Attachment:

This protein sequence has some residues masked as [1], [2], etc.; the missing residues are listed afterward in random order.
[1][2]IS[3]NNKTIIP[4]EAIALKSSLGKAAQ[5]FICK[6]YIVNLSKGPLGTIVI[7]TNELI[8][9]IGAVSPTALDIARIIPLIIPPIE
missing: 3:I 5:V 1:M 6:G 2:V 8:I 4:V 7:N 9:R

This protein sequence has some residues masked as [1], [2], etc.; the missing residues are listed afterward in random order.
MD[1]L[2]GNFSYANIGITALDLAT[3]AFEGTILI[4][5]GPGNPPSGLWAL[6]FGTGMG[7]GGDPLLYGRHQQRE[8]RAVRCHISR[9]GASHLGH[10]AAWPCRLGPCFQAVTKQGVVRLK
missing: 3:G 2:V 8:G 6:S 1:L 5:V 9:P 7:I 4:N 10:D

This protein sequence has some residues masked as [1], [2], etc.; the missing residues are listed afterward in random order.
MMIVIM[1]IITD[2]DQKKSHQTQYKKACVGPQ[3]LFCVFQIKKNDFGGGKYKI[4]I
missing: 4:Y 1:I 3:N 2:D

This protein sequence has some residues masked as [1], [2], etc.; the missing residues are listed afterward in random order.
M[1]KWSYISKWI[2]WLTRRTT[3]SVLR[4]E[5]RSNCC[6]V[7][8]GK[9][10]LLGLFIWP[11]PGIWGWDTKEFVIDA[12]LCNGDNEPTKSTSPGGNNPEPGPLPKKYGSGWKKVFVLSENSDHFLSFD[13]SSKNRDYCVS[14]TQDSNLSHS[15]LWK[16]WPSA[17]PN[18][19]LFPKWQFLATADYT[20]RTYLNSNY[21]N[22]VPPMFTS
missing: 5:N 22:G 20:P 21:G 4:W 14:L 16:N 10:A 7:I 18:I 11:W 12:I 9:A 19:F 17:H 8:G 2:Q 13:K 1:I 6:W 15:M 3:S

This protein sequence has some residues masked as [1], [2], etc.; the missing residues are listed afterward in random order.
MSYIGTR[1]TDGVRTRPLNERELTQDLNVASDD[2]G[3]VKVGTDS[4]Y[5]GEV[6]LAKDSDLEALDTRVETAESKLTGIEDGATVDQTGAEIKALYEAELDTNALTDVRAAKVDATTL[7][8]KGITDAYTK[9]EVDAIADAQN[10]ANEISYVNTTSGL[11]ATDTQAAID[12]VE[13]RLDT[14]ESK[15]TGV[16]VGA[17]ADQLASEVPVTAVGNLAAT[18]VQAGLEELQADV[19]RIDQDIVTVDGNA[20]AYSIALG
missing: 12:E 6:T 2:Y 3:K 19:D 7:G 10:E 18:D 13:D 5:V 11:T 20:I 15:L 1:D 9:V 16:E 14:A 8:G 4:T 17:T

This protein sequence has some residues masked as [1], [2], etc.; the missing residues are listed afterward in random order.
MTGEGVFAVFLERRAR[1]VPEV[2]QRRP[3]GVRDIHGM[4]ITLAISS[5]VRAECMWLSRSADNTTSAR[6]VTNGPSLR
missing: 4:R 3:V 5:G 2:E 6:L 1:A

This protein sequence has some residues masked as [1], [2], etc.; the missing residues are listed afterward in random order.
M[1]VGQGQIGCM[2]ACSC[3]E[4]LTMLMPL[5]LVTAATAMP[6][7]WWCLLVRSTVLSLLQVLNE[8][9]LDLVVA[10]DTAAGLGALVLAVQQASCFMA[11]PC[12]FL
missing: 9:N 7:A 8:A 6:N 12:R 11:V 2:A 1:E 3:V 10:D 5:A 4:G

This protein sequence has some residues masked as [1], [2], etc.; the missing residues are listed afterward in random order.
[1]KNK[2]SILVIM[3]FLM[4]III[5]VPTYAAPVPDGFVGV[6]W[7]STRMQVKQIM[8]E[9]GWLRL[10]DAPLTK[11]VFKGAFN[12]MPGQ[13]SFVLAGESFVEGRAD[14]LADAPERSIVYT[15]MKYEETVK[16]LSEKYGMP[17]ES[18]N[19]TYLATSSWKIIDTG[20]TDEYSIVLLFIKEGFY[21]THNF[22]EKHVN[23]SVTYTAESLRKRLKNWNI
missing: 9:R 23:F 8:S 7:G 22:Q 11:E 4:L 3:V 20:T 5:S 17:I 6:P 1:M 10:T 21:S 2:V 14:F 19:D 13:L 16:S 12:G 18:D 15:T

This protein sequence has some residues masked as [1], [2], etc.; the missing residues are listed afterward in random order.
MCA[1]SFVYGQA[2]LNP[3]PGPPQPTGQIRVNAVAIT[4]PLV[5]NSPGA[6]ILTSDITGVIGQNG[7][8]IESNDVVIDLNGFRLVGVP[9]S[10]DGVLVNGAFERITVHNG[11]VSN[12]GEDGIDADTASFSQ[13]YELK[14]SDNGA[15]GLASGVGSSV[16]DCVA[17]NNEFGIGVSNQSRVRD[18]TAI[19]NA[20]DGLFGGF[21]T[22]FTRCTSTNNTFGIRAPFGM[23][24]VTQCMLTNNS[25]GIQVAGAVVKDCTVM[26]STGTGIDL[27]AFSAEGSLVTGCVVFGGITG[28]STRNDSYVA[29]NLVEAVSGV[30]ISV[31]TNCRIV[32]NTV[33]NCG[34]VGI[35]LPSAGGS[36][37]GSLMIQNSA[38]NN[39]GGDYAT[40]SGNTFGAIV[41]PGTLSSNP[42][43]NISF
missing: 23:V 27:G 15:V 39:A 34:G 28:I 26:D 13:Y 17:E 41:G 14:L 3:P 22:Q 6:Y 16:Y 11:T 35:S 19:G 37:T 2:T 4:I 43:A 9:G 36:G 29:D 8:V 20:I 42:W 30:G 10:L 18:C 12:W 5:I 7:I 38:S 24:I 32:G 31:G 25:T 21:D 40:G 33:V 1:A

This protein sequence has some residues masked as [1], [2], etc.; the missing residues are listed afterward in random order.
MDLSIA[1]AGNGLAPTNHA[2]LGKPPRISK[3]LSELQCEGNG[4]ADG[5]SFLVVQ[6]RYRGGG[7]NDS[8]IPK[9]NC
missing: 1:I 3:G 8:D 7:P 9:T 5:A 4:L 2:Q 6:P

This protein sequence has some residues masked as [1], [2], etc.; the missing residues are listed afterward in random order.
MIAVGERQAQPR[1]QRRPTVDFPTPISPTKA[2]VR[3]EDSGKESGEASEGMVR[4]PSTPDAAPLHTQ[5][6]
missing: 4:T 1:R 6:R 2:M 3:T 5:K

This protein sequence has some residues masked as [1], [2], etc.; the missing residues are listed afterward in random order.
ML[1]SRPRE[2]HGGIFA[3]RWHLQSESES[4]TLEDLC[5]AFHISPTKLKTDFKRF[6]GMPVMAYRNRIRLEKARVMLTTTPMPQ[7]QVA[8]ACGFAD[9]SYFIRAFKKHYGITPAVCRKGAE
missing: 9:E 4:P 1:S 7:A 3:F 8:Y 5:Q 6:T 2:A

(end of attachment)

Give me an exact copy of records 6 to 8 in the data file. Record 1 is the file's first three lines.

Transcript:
This protein sequence has some residues masked as [1], [2], etc.; the missing residues are listed afterward in random order.
MTGEGVFAVFLERRAR[1]VPEV[2]QRRP[3]GVRDIHGM[4]ITLAISS[5]VRAECMWLSRSADNTTSAR[6]VTNGPSLR
missing: 4:R 3:V 5:G 2:E 6:L 1:A

This protein sequence has some residues masked as [1], [2], etc.; the missing residues are listed afterward in random order.
M[1]VGQGQIGCM[2]ACSC[3]E[4]LTMLMPL[5]LVTAATAMP[6][7]WWCLLVRSTVLSLLQVLNE[8][9]LDLVVA[10]DTAAGLGALVLAVQQASCFMA[11]PC[12]FL
missing: 9:N 7:A 8:A 6:N 12:R 11:V 2:A 1:E 3:V 10:D 5:A 4:G

This protein sequence has some residues masked as [1], [2], etc.; the missing residues are listed afterward in random order.
[1]KNK[2]SILVIM[3]FLM[4]III[5]VPTYAAPVPDGFVGV[6]W[7]STRMQVKQIM[8]E[9]GWLRL[10]DAPLTK[11]VFKGAFN[12]MPGQ[13]SFVLAGESFVEGRAD[14]LADAPERSIVYT[15]MKYEETVK[16]LSEKYGMP[17]ES[18]N[19]TYLATSSWKIIDTG[20]TDEYSIVLLFIKEGFY[21]THNF[22]EKHVN[23]SVTYTAESLRKRLKNWNI
missing: 9:R 23:F 8:S 7:G 22:Q 11:E 4:L 3:V 20:T 5:S 17:I 6:P 1:M 10:T 21:S 2:V 14:F 19:D 13:L 16:S 12:G 18:D 15:T